Impedance Balanced Outputs
Copyright 1998 by Richard A. Chinn, all rights reserved. Revised June 2000 & October 2009.
Iíve always been interested in transformerless output circuits. Over
the years, Iíve watched and played with the variations that have appeared:
the chain of inverters, the cross-coupled circuits, etc. and while each
of them solved a particular problem, none was as foolproof as a decent
transformer driven with a high-current capability amplifier.
Transformers have gotten a bad rap in the audio world. For as many problems
as they solve, they create an equal number. Sometimes, a transformer is
an elegant but simple solution to a nasty problem. Often it is unexcelled.
But with users clamoring for lower cost products, it was an easy decision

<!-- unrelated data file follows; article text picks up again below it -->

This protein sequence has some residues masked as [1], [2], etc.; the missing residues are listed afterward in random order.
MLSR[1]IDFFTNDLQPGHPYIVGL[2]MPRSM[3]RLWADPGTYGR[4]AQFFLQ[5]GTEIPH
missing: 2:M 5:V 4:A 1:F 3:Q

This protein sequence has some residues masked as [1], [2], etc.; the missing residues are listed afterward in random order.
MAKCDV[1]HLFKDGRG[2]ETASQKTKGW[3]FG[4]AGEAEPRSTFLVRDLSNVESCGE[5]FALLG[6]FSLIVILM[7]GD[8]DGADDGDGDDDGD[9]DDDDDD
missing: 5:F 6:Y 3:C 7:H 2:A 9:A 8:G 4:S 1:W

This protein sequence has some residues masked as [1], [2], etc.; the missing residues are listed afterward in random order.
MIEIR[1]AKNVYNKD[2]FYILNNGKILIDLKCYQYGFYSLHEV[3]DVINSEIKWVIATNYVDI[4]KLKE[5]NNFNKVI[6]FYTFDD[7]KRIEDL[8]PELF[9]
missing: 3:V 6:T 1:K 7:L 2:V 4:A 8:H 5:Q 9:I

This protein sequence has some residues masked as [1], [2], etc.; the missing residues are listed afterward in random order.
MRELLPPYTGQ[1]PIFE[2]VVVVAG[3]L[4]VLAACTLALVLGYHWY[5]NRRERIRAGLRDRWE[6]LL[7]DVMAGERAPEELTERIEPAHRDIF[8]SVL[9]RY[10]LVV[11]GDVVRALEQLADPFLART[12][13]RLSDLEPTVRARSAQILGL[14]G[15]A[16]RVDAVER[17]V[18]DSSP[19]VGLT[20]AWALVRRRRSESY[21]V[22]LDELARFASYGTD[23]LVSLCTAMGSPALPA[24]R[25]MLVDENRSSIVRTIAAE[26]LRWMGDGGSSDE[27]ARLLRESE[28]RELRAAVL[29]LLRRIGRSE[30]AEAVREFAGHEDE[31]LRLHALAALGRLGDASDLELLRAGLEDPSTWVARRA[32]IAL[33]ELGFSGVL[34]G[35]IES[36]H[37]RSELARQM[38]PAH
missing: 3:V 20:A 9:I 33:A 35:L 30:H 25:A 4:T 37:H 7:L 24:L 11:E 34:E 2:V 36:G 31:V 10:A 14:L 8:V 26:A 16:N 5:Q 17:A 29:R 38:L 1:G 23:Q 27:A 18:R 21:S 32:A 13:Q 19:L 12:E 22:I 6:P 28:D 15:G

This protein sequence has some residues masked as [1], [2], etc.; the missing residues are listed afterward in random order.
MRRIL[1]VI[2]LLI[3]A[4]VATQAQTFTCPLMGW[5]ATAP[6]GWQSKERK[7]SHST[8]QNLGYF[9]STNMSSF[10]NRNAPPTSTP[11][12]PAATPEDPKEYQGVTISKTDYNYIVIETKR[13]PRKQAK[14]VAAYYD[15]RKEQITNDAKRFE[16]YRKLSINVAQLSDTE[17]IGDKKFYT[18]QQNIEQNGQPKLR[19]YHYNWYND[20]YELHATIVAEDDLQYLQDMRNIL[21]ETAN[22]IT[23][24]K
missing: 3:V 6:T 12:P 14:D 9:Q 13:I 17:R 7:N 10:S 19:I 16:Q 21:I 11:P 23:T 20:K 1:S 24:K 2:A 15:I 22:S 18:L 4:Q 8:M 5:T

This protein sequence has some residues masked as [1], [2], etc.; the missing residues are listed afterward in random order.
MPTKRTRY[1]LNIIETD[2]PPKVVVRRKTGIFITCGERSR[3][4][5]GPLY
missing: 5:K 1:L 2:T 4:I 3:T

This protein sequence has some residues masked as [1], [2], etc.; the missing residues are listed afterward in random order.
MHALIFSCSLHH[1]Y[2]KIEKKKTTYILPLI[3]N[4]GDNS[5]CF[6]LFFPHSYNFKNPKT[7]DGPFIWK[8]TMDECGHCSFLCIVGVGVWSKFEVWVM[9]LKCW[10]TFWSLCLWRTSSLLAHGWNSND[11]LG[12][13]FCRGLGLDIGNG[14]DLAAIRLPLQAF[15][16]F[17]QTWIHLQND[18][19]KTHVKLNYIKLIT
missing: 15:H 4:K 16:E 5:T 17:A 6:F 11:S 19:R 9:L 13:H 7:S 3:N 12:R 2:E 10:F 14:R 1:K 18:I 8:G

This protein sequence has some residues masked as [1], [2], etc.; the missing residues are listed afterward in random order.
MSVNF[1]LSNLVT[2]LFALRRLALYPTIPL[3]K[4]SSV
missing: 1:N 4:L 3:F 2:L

to frame the transformer as a sonic pollution dump while cutting out a
significant cost item.
Remember: marketing hype nothwithstanding, you the consumer pay for
every cost incurred by the manufacturer in making your favorite gadget.
There is no free lunch!
The issue of electronics-challenged users connecting the output to both
balanced and unbalanced inputs has always been particularly vexing. The
three commonly used solutions are the chain of inverters circuit, the cross-coupled
circuit, and ground sensing. All of these work to one degree or another,
and each has an weak point that can be troublesome.
The Chain of Inverters